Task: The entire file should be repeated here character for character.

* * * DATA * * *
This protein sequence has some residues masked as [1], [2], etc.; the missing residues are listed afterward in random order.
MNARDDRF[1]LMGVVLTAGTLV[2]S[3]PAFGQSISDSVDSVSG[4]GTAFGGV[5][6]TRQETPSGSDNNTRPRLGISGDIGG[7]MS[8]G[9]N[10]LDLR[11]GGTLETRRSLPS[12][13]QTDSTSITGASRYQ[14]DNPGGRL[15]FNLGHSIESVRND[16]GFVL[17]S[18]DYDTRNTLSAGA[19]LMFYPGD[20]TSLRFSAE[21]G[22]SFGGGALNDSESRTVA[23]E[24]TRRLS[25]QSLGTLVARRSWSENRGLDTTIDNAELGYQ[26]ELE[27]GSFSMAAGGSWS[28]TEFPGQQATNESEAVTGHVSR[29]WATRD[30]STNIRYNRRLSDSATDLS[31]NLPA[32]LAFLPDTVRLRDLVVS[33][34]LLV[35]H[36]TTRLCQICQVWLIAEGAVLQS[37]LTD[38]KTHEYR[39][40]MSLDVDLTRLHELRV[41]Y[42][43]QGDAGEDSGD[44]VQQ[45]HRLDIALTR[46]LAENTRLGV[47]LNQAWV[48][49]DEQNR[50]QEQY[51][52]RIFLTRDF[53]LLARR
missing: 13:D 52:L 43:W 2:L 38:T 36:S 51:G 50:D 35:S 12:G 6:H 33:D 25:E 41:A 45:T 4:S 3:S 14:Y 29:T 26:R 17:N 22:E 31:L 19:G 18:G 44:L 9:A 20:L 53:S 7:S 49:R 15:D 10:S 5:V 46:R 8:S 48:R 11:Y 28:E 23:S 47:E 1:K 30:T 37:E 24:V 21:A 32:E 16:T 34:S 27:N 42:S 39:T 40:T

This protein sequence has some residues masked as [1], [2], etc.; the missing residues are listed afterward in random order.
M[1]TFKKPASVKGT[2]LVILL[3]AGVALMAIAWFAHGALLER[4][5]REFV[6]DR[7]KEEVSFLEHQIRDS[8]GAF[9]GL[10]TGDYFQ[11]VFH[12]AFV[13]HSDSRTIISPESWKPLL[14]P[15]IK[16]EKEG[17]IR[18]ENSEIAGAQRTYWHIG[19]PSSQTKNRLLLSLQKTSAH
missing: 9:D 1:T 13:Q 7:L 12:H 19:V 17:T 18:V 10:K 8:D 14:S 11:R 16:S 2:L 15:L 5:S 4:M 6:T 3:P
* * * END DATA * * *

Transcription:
This protein sequence has some residues masked as [1], [2], etc.; the missing residues are listed afterward in random order.
MNARDDRF[1]LMGVVLTAGTLV[2]S[3]PAFGQSISDSVDSVSG[4]GTAFGGV[5][6]TRQETPSGSDNNTRPRLGISGDIGG[7]MS[8]G[9]N[10]LDLR[11]GGTLETRRSLPS[12][13]QTDSTSITGASRYQ[14]DNPGGRL[15]FNLGHSIESVRND[16]GFVL[17]S[18]DYDTRNTLSAGA[19]LMFYPGD[20]TSLRFSAE[21]G[22]SFGGGALNDSESRTVA[23]E[24]TRRLS[25]QSLGTLVARRSWSENRGLDTTIDNAELGYQ[26]ELE[27]GSFSMAAGGSWS[28]TEFPGQQATNESEAVTGHVSR[29]WATRD[30]STNIRYNRRLSDSATDLS[31]NLPA[32]LAFLPDTVRLRDLVVS[33][34]LLV[35]H[36]TTRLCQICQVWLIAEGAVLQS[37]LTD[38]KTHEYR[39][40]MSLDVDLTRLHELRV[41]Y[42][43]QGDAGEDSGD[44]VQQ[45]HRLDIALTR[46]LAENTRLGV[47]LNQAWV[48][49]DEQNR[50]QEQY[51][52]RIFLTRDF[53]LLARR
missing: 13:D 52:L 43:W 2:L 38:T 36:S 51:G 50:D 35:S 12:G 6:H 33:D 25:E 41:A 45:T 4:S 3:S 14:Y 29:T 26:R 17:N 22:E 31:L 19:G 18:G 44:L 9:A 20:L 53:S 7:S 49:R 15:D 10:S 5:V 46:R 8:S 48:R 11:Y 28:E 23:S 47:E 1:K 30:T 37:E 24:V 21:A 32:E 16:T 34:S 27:N 42:S 39:T 40:T

This protein sequence has some residues masked as [1], [2], etc.; the missing residues are listed afterward in random order.
M[1]TFKKPASVKGT[2]LVILL[3]AGVALMAIAWFAHGALLER[4][5]REFV[6]DR[7]KEEVSFLEHQIRDS[8]GAF[9]GL[10]TGDYFQ[11]VFH[12]AFV[13]HSDSRTIISPESWKPLL[14]P[15]IK[16]EKEG[17]IR[18]ENSEIAGAQRTYWHIG[19]PSSQTKNRLLLSLQKTSAH
missing: 9:D 1:T 13:Q 7:L 12:H 19:V 17:T 18:V 10:K 8:D 14:S 11:R 16:S 2:L 15:L 5:S 4:M 6:T 3:P